Wednesday, December 28, 2011

John Frame on Cornelius Van Til

I recently finished reading John Frame's book, Cornelius Van Til: An Analysis of His Thought. While I have read almost all of Gordon Clark's books, I have never sat down to read an entire volume of Van Til. The most exposure to Van Til that I've had is reading about half of Bahnsen's Van Til's Apologetic, which casts its focus more narrowly than Frame's book, but has the benefit of extensive quotations and readings from Van Til's works. Given my limited exposure to Van Til's thought, my comments here will be of a general character.

Frame's book is organized as follows: Part I, which includes three chapters (a general introduction, a biographical chapter, and a brief statement on his legacy); Part II, which examines Van Til's "Metaphysics of Knowledge" in eleven chapters (three on God's nature, two on knowledge [one of which is about the Clark-Van Til controversy]; and one each on Scripture, Presuppositions, Primacy of the Intellect, Logic, Analogical System, and Evidence); Part III, which looks at Antithesis, Common Grace, and Rationalism/Irrationalism dialectic in three chapters, respectively; Part IV, which analyzes Van Til's criticisms of traditional and contemporary apologetic methods as well as expositing Van Til's own method, with an example of it in practice (a total of seven chapters); Part V, three chapters on Van Til's criticisms of philosophical and theological positions past and present; Part VI, two concluding chapters; and two Appendixes, which include a criticism of "Ligonier Apologetic" by Frame and an essay on Van Til's preaching by Edmund Clowney.

Despite the wealth of information included in the volume, it is a fairly easy read for a philosophically oriented book. Frame has a congenial tone to his writing and his criticisms are predominantly focused upon providing the best possible reading of the individuals and seeking the clearest possible terms for engagement. If there is a general weakness, it is probably that Frame's desire to incorporate the best reading leads him to overlook the seriousness of some of the logical implications that will be commonly drawn from the confusing language that he finds in various authors.

The best part of Frame's book is his familiarity with Van Til and his comprehensive treatment of the various topics of Van Til's thought. Frame is not as acute as Bahnsen in his analysis, but Bahnsen's book is less comprehensive, and I think more biased in its analysis of Van Til's opponents; and especially of Gordon Clark. Frame actually gives a lot of ground to Clark in the controversy, but not enough to really bring out anything insightful into the ongoing issues between Clarkians and Van Tillians. Another strength of the book is Frame's appreciation for the effects of a "movement mentality" that arises around strong personalities such as Van Til. Even if Frame were exaggerating the effects of the movement mentality upon Van Til or his followers (and I have no reasons to suspect such exaggeration) it would still prove a sound warning for anyone investing their energy in so-called intellectual giants of a given time. I have sensed my own desire to defend my intellectual heroes beyond reasonable limits, in part because being found in error has less to do with the "glory" of the individual hero and more to do with the sense of loss on one's own investment in their program of thought. Of course, there is no real loss in discovering errors in any thought, since a discovery of error is a step toward truth--but psychologically, for those like me anyway, the first response to such errors isn't joy.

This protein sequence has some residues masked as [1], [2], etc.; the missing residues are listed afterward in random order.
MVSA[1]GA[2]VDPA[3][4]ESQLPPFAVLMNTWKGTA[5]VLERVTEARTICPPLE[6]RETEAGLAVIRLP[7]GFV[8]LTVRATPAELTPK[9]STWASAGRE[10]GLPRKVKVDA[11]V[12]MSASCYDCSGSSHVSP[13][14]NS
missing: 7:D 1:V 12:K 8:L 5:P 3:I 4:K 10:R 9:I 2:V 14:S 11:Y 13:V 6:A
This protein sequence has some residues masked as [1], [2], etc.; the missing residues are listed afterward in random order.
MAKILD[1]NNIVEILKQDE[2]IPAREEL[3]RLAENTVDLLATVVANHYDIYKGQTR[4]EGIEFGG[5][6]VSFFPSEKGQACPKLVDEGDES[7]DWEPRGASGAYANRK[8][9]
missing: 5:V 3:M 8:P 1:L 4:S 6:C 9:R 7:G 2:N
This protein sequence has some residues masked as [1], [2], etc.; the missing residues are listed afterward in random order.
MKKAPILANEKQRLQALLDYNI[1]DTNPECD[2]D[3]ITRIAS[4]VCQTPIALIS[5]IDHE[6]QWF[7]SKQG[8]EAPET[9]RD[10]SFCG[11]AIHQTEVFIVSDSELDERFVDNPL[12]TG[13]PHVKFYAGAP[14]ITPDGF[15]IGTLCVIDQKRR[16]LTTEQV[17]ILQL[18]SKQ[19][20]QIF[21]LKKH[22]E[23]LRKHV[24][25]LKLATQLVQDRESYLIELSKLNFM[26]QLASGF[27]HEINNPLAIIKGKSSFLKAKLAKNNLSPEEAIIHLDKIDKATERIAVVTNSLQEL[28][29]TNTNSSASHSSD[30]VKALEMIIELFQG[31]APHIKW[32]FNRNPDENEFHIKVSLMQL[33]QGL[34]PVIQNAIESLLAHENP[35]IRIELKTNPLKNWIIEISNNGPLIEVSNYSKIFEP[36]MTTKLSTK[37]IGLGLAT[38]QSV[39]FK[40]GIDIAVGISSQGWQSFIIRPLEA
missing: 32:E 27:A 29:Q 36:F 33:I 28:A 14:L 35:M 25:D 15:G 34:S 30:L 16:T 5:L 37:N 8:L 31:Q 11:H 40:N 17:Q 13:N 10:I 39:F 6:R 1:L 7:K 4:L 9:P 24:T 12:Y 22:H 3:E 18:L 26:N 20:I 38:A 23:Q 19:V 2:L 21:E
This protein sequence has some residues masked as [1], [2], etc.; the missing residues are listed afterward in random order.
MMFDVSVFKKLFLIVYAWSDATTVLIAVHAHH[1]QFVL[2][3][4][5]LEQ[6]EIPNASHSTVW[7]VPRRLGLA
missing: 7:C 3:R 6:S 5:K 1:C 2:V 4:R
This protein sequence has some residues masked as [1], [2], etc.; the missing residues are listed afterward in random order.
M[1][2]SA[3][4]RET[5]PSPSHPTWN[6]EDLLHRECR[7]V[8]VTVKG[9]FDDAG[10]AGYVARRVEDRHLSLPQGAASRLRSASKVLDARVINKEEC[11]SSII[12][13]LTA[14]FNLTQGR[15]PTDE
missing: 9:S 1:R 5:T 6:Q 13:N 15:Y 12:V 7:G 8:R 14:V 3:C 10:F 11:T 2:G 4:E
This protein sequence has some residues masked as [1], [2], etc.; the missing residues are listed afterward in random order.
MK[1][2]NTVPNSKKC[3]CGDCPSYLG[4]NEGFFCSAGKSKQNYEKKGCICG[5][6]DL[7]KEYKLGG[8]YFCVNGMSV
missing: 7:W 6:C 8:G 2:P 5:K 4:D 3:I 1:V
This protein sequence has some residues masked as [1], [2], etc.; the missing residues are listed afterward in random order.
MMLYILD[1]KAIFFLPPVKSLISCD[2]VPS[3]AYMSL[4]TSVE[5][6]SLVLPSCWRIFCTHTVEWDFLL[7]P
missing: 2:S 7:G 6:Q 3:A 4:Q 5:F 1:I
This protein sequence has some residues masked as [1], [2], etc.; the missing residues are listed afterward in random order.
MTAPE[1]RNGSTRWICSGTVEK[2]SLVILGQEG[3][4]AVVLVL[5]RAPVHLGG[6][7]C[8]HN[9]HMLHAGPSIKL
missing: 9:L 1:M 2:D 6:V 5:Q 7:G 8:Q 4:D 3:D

To speak more specifically about Van Til, the most intriguing aspect of his thought seems to be his ability to penetrate to the fundamental problems of a given philosophy or theological system. This certainly made Van Til unpopular with his contemporaries, since (think of the movement mentality again) few people respond well to having their poster-boy's philosophy deflated upon one or two points of critique, as opposed to the sort of nuance and caution that academics tend to employ in evaluating major players. Van Til's rejection of Barth is notable on this score, but also his ability to see that all forms of pagan philosophy necessarily presuppose truths derivable only from the God of Christianity. Admittedly, the sort of criticism lends itself to overstatement, since discerning logical presuppositions and/or implications are distinct from discerning the stated beliefs or entailments of a position. That is to say, all of us possess inconsistencies in our thought, which lead us to believe things about our position that contradict other aspects of which we are unaware. The incompatibilities of our own position are by definition "off the radar" until they are pointed out to us, and the most natural response is to defend our position until such inconsistencies have been fully demonstrated as valid and sound. Then, of course, there is the additional problem of unbelief, which is that unbelievers by nature have a true sense of God's existence and divine authority (Romans 1), but flee from it with all of their might unless God arrests their rebellion through His regenerative work.

Although it would be natural to go from here into the implications of Van Til's strongest contribution, I will leave it to my readers to investigate for themselves Frame's helpful book and Van Til's own writings. I would recommend Bahnsen's volume rather than a smattering of Van Til's own works. Bahnsen is far clearer than Van Til in his exposition of Van Til's own philosophy, if only for his more careful attention to the meanings of terms and his attention to translate technical terms into explicit statements or propositions.

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